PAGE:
In terms of games, there’s quite a bit of money to be saved by buying a system a while after it’s come out. The 360, like it’s predecessor, has an entire line of “Greatest Hits” titles. Games like Fight Night, Gears and Ghost Recon can all be found for $20 instead of their original $60. Half my 360 games are “Greatest Hits”. They’re new to me, and I know they’re a quality titles so $20 sounds a lot nicer to my wallet.

Lastly, to quote Nagle directly,

“So, if I wanted to get the best system available and access everything online for the next five years…it’d come out to $830. That’s without the HD-DVD…which would push it up over a grand.”

This is true, if you wanted to get the black elite xbox with HDMI, 5 years of Live and the $100 WiFi adapter it would be about $830. That is, if you think you need the 120G hard drive and the HDMI. The premium system has a 20G hard drive and the picture is quite nice via the component cables on my in-laws flat panel and that’s $399, soon to be less. I’ve yet to fill more than 4 Gs of the 20G I have. Unless you’re going to buy HD movies via the marketplace, download them and KEEP them on your hard drive, saving game data is never going to need 120Gs. Also, if you don’t get the WiFi adapter and just run a cable, that would be $399 for the system and $250 for XBL (retail), so $650 for 5 years of 360 gaming, or $500 for a single day of PS3.

From there we could get into the whole HD-DVD vs Blu-Ray thing, but I don’t think anyone knows which way that is going to go yet. I’m planning on holding off until I get a nice 50″ flat panel before I invest in any sort of high-def player, and that’ll take a while. By then, if HD-DVD has won, a $100 HD-DVD player for the 360 would probably be about the cheapest player I could think of. If Blu-Ray wins, then the PS3 will need to remain high priced so as to not undercut Sony’s own BR players (currently $399) . I would think of that as the most expensive player on the market. If you’re looking at it solely as a movie player that is.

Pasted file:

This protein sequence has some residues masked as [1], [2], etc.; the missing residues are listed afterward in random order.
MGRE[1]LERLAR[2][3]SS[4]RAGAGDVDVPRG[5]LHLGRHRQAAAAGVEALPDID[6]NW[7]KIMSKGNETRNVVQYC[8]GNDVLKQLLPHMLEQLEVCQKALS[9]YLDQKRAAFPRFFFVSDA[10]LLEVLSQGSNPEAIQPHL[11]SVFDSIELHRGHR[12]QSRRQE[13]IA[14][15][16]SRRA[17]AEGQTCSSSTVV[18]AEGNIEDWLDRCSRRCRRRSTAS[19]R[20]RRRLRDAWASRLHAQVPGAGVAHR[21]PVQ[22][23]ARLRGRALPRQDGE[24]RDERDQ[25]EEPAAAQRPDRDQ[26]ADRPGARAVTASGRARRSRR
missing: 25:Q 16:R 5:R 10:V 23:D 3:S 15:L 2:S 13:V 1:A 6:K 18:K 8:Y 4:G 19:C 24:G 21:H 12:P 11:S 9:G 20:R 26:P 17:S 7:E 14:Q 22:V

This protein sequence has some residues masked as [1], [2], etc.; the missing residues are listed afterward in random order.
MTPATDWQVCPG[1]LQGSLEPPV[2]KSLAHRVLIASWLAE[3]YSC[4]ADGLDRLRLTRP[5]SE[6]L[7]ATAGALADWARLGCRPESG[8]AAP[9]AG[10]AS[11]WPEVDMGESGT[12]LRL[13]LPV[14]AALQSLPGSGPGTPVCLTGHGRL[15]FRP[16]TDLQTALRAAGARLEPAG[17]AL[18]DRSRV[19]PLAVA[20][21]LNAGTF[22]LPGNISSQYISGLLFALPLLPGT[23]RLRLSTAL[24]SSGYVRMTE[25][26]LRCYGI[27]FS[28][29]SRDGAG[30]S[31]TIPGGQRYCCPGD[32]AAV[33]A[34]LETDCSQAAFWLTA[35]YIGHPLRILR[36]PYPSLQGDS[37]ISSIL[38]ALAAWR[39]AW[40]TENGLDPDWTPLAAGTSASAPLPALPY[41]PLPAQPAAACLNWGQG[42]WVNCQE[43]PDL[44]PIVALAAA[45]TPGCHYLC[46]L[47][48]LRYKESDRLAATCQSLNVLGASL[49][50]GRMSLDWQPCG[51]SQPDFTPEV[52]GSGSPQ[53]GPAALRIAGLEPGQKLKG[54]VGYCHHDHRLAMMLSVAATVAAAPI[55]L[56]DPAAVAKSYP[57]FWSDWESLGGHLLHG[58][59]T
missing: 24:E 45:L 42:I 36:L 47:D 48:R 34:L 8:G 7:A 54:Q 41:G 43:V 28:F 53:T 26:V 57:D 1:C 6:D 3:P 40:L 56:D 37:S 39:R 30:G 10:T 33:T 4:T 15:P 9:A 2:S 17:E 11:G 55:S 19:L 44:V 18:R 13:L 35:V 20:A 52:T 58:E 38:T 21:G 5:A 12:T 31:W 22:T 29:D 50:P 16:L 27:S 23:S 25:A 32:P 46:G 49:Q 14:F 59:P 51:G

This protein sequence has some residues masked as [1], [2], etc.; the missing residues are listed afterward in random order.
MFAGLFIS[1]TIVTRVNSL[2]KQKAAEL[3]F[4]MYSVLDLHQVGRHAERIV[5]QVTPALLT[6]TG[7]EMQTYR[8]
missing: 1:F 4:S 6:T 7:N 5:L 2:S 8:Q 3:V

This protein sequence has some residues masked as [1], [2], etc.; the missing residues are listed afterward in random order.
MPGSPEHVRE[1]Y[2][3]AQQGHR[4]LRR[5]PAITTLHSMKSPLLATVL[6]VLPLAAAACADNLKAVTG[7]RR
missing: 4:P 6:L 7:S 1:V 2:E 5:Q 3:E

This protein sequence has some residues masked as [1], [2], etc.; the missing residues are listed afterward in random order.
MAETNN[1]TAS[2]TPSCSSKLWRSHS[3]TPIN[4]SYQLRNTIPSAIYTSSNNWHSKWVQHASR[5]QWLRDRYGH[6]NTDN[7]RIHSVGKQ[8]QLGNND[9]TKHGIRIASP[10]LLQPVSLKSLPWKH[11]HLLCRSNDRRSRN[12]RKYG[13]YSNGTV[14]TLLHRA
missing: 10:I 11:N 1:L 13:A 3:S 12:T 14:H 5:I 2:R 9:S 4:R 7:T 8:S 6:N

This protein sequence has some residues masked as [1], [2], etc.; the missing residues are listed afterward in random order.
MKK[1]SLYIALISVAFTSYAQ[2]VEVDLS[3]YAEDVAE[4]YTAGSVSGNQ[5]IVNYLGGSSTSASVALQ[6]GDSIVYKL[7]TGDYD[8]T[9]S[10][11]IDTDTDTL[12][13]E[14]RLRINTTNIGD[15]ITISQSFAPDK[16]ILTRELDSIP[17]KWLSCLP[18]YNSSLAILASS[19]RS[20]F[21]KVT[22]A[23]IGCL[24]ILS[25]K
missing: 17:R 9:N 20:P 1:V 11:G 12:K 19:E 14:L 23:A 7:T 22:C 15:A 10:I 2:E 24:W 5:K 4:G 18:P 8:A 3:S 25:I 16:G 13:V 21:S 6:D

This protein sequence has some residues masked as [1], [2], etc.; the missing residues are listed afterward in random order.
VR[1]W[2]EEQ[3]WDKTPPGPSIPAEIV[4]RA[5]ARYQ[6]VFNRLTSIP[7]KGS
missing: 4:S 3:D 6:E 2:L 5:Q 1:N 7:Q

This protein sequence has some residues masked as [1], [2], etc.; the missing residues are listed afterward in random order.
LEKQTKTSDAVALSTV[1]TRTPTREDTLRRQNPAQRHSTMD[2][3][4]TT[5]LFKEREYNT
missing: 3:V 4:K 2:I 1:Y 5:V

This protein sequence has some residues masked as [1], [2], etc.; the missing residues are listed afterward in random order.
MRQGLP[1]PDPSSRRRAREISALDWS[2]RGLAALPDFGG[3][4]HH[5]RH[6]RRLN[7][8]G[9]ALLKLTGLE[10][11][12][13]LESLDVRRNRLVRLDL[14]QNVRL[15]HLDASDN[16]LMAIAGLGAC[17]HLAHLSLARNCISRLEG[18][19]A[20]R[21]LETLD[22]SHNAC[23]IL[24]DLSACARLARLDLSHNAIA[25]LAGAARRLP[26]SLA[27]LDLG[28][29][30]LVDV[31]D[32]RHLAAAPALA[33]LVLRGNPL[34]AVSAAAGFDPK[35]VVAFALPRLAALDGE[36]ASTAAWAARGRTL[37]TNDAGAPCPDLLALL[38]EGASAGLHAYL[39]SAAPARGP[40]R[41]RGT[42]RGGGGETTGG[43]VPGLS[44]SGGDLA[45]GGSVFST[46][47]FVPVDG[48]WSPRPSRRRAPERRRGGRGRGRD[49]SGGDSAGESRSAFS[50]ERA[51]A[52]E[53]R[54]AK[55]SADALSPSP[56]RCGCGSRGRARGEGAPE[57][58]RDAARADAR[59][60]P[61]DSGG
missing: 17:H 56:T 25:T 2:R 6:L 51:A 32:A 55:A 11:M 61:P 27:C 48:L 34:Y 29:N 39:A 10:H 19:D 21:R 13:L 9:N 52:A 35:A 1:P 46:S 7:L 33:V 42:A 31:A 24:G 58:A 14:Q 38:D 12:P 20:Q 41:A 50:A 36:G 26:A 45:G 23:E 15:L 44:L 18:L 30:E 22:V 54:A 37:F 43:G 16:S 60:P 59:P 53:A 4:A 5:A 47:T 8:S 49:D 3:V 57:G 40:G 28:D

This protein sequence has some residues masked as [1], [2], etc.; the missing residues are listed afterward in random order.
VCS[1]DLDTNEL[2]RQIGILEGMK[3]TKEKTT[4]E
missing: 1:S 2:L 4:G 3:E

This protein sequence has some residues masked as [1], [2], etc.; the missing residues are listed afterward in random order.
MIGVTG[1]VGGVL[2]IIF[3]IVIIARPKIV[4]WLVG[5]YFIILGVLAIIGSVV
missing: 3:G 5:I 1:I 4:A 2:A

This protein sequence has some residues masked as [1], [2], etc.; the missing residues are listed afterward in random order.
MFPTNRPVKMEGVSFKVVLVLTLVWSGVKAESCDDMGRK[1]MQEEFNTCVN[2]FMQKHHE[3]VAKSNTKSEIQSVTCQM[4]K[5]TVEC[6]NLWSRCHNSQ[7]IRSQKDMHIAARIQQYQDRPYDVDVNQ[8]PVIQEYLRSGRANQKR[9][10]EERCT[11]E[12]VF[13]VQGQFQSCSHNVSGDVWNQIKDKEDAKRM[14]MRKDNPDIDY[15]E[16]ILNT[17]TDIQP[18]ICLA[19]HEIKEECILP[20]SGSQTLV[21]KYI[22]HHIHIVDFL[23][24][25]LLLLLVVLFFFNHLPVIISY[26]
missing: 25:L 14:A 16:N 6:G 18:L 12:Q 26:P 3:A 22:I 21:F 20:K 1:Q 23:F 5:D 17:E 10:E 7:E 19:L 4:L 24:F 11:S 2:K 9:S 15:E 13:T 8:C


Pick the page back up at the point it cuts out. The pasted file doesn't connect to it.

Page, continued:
I won’t lie, the PS3 is very attractive. They’ve got some interesting titles coming out and I’d love to have one. I don’t know where the “war” will end up, but it’ll be fun to watch. And, considering I received my 360 as a gift, I really can’t talk to the “financial investment” portion of the argument. All I know is that I consider it to be a solid and fun machine, with a great online component and an excellent catalog of games which is only getting better. I’d say that if PS3 was a little cheaper out of the gate and if it’s online system was time-proven, I would have had a very hard time choosing.

What it really came down to was the games, especially the launch titles. Gears vs Resistance, there’s no comparison. Gears wins hands down, and I’ve played them both. For those of you who are looking for Madden, there’s hardly a difference. There’s some subtle differences in shaders and vertex lighting and stuff like that, but nothing that’s going to change the game, so it’s pretty much a draw there. Other than that, you really just have to take a look at the list of games and see which system has more of what you want to play. For me, that was 360. In another couple years it might change. Sony says that the PS3 is a 10 year machine, and if they have the games to back it up, I might end up getting one. For the moment, I’ve very pleased with what I had. It’s a better “experience” than the original Xbox, that’s for sure, and I had a whole mess of fun with that thing.